Sep 22, 2019

Australia to invest $100 million in Trump's bid to return to the Moon

Prime Minister Morisson and President Trump. Photo: Alex Wong/Getty Images

Australia is set to invest $101 million into President Trump's efforts to achieve another Moon landing by 2024 and send future U.S. missions to Mars, Reuters reports.

Driving the news: Prime Minister Scott Morrison announced the investment while visiting NASA's headquarters in Washington, D.C., over the weekend. Morrison outlined the 5-year investment plan as part of a broader effort to triple the size of Australia's space sector and create 20,000 new jobs by 2030, per Reuters.

Between the lines: "The announcement came after Morrison made a state visit to the White House on Friday, with the red carpet rolled out, signaling Australia’s strong ties with the United States after a period of tense relations with China," Reuters' Lidia Kelly notes.

Go deeper: NASA's long trip back to the Moon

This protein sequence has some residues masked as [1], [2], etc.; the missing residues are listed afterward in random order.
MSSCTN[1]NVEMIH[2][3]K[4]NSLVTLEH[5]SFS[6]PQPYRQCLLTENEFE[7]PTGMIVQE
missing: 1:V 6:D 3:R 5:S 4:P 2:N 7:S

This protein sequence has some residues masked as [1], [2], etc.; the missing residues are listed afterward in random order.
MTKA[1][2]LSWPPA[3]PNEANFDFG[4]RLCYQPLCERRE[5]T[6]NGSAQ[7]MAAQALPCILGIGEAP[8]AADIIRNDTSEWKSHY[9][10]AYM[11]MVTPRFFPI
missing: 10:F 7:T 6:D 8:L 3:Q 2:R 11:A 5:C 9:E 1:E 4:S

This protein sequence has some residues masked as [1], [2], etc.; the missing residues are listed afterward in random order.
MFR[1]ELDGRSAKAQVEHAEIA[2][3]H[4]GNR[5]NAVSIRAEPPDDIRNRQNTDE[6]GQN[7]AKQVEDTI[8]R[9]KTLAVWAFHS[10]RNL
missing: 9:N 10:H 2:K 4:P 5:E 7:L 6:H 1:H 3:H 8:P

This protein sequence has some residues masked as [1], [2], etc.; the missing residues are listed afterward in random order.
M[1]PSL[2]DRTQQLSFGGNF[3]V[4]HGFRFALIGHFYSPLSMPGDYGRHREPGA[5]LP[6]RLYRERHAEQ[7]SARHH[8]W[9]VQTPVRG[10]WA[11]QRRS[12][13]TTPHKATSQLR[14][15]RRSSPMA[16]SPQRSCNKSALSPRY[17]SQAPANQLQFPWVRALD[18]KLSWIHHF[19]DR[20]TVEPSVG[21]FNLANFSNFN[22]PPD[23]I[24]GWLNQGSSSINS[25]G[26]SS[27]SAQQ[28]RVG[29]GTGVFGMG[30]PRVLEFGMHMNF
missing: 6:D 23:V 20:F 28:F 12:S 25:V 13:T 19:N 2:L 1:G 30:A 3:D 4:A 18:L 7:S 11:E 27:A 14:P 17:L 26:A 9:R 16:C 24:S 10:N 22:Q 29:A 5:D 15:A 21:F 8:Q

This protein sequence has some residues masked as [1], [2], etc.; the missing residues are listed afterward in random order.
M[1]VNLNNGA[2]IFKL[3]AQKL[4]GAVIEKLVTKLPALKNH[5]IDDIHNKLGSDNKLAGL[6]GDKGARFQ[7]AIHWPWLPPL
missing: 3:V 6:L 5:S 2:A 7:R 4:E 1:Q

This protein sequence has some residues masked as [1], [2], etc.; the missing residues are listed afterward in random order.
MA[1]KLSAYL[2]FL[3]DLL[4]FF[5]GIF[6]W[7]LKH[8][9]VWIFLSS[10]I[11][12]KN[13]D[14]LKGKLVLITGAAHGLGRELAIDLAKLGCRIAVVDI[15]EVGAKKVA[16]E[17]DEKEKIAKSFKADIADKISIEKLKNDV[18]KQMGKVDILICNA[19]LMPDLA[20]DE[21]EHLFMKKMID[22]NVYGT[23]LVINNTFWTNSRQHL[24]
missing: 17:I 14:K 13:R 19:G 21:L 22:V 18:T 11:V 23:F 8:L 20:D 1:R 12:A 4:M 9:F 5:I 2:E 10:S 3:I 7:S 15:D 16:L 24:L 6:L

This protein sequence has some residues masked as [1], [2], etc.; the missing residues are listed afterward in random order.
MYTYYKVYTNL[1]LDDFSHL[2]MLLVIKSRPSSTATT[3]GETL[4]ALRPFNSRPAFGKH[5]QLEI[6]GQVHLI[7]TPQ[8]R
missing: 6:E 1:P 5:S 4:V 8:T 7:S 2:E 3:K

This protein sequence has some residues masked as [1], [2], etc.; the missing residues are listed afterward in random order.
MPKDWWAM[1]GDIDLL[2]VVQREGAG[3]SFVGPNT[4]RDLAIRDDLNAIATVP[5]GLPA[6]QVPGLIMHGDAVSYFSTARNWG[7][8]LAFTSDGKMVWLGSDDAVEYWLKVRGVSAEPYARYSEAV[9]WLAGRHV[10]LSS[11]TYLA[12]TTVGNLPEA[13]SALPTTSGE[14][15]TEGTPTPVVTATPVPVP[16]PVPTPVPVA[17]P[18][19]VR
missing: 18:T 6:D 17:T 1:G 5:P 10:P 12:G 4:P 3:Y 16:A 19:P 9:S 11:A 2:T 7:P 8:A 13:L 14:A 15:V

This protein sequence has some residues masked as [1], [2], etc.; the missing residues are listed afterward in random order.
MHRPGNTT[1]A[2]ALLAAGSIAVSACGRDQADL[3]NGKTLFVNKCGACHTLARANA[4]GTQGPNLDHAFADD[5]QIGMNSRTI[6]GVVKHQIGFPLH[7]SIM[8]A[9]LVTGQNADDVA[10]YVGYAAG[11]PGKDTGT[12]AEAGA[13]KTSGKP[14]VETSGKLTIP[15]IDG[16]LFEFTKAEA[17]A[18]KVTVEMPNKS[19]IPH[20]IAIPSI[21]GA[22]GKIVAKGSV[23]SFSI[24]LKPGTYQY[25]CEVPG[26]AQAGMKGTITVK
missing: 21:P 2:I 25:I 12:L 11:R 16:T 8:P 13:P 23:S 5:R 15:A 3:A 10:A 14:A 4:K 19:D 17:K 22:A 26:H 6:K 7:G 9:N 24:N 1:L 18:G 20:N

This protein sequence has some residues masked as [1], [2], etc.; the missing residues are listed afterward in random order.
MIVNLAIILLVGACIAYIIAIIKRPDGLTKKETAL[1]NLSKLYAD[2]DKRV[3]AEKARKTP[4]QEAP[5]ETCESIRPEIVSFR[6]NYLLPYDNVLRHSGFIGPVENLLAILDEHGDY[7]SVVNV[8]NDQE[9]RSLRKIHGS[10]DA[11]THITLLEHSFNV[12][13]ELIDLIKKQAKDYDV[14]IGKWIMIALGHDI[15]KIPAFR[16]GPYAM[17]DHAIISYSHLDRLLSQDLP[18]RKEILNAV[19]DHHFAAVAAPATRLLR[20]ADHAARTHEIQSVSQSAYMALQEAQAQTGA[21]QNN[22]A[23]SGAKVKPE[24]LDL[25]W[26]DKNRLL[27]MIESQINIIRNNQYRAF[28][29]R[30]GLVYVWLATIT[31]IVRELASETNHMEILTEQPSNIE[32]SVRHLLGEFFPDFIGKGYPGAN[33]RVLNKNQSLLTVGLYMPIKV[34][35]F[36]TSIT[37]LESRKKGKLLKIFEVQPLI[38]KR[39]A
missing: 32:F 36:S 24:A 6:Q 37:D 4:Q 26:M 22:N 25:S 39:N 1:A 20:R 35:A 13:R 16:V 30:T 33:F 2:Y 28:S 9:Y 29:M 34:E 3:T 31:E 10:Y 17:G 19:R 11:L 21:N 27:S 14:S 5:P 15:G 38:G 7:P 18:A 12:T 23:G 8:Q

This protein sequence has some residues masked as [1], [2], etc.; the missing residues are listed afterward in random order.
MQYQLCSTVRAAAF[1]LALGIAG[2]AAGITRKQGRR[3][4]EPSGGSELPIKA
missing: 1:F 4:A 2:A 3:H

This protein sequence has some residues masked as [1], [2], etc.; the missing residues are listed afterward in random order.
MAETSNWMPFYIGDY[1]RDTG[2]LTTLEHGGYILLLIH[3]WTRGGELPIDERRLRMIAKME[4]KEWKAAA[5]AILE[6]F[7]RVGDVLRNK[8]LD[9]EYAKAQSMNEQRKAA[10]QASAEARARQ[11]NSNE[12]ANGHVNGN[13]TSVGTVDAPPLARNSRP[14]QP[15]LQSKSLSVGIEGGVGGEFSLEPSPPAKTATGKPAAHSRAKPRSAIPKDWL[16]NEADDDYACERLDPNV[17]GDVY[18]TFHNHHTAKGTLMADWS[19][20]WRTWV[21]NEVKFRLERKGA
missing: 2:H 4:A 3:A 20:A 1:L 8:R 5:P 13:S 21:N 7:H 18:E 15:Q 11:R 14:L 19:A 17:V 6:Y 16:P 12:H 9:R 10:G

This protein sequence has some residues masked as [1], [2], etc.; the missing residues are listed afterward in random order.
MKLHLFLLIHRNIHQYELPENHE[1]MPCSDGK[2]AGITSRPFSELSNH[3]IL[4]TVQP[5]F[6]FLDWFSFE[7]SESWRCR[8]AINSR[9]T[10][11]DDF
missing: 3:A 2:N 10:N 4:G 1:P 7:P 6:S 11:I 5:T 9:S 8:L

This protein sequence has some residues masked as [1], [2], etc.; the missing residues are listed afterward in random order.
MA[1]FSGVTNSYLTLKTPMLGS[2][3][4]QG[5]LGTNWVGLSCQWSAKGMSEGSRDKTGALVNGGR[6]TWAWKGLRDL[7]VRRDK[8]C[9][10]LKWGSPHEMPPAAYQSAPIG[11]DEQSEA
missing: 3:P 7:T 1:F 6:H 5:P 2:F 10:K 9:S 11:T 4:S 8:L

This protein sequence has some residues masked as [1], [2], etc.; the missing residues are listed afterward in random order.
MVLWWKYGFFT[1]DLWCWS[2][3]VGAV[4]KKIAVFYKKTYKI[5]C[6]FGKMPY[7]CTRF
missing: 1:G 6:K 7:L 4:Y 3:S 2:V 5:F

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NASA has a new head of human spaceflight

Photo: NASA

Former Department of Defense official Douglas Loverro has been named NASA's new head of human spaceflight after a months-long search.

Why it matters: Loverro will help lead NASA's push to the Moon as part of its Artemis program to land astronauts back on the lunar surface by 2024, as directed by the Trump administration.

Read moreArrowOct 16, 2019

NASA unveils new spacesuit for the Moon and more

NASA administrator Jim Bridenstine with spacesuit engineers Amy Ross and Kristine Davis during a demonstration of the new spacesuit. Photo: NASA/Joel Kowsky

NASA's newest spacesuits are designed to allow astronauts to explore the Moon as never before.

Why it matters: The new spacesuits are a key component of NASA's Artemis mission, which is expected to bring humans back to the surface of the Moon by 2024, as directed by the Trump administration.

Go deeperArrowOct 15, 2019

NASA will send your name to Mars aboard its next rover

Tracks left by the Curiosity rover on Mars. Photo: NASA/JPL-Caltech

There’s still time to send your name to Mars aboard a NASA rover expected to hunt for signs of past life on the Red Planet.

What’s happening: NASA is planning to send a computer chip stenciled with millions of names to Mars aboard the agency’s 2020 rover.

Go deeperArrowSep 24, 2019